In one current test of infant visual cognition at NYU, babies watch a green circle float across a monitor and disappear behind a blue square at the center of the screen. An adult would perceive the ball as "persistent" and look for it to come out the other side, but will an infant anticipate the ball's return, or imagine it to be gone? (Four-month olds generally do not, although many 6-month olds do.)

Most of the labs' studies require a minimum of 16 to 24 subjects to generate useful results, but several more children need to be recruited for a successful study. Although most experiments take less than 15 minutes, about a quarter of 2-year-olds simply refuse to participate, Mr. Fernandes said, and about one in six infants "fuss out" because they're tired or hungry or just not interested in sitting still. He will ask parents to try to coax a child into taking part, but "We don't push them. We just like them to have a good experience." The labs generally reimburse parents the cost of their subway trip or parking, and will also try to babysit a sibling who has tagged along. After an experiment, the children receive whimsical diplomas, along with a school-logo toy, T-shirt, or photo.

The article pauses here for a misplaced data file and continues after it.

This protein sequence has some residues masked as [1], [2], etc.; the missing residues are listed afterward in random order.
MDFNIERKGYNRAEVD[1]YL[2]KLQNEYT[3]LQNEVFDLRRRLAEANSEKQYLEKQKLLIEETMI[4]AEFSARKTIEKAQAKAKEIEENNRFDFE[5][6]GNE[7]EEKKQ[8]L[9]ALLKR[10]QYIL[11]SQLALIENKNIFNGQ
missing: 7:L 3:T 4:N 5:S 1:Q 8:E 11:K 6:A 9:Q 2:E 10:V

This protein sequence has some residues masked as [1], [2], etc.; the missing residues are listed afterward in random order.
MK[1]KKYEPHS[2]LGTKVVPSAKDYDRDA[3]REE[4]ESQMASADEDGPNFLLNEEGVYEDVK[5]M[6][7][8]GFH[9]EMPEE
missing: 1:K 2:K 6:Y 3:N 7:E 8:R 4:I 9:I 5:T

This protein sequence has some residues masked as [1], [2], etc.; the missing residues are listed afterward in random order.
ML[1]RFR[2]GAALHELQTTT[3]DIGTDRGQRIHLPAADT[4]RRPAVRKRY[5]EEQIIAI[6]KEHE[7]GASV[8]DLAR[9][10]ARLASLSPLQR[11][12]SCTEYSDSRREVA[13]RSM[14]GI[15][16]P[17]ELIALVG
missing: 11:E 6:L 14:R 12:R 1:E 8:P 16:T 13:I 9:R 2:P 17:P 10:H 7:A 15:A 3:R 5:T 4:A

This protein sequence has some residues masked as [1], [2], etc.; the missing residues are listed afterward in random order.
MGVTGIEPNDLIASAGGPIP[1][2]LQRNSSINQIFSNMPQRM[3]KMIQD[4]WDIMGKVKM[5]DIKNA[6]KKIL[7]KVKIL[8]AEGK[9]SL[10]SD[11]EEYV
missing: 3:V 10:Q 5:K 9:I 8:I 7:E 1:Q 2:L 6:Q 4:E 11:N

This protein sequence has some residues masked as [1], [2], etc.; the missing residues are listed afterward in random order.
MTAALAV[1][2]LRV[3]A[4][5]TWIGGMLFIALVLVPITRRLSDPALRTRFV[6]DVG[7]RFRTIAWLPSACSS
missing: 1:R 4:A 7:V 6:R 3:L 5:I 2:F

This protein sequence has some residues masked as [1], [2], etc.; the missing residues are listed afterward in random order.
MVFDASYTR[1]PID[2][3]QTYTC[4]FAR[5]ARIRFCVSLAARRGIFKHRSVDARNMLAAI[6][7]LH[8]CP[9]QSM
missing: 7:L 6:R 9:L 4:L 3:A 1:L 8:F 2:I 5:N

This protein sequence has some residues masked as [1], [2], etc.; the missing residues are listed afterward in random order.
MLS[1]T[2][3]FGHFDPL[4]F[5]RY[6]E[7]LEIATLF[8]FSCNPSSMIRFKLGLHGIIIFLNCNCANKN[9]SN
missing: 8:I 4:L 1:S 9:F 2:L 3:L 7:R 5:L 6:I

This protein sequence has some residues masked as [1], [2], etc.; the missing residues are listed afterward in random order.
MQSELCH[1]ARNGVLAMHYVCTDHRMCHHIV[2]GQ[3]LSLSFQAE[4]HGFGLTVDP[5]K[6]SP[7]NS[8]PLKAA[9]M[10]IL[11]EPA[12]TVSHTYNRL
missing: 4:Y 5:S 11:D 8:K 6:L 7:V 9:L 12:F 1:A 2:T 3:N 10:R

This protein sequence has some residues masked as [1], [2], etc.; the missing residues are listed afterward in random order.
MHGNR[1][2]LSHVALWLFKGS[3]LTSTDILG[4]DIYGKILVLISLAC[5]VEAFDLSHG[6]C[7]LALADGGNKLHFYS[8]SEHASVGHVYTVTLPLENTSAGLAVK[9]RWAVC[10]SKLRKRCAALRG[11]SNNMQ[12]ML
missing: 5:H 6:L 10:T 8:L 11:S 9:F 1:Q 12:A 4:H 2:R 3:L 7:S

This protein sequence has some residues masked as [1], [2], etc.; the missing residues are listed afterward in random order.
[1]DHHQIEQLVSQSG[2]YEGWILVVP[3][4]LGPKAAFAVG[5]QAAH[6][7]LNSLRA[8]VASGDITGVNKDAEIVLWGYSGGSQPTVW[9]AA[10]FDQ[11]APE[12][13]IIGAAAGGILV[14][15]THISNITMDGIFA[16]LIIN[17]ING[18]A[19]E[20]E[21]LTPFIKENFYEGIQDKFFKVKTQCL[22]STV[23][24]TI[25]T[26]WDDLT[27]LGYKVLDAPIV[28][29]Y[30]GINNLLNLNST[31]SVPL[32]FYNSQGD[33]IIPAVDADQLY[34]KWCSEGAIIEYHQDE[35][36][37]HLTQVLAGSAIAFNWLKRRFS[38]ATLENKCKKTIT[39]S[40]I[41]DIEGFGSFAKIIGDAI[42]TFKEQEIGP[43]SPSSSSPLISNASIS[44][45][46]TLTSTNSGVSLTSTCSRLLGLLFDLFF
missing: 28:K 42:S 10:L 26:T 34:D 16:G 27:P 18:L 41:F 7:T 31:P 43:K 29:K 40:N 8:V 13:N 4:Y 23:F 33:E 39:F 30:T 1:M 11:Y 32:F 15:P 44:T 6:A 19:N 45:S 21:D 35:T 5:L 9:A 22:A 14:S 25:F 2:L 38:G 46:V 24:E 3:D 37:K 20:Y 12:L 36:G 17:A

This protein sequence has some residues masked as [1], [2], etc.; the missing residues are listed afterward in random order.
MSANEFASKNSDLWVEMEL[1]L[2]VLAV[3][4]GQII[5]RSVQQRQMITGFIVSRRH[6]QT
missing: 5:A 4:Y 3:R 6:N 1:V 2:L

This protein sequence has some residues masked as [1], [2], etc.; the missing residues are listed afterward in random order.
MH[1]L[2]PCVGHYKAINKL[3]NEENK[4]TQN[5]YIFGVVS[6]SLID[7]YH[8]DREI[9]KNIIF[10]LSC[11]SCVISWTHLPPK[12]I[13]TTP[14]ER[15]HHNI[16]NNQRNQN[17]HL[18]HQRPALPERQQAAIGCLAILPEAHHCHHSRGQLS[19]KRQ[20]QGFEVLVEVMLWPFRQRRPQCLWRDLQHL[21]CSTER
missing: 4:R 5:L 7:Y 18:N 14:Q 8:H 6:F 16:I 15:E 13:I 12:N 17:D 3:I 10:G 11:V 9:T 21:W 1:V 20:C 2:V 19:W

"I've been trying to get some of my friends to come in," Ms. Uberti said, but she's found that many New York parents are leery of having their children studied or videotaped. "But Victoria loves it. She has a good time. And I try to resist thinking she's brilliant, but in my heart, I know."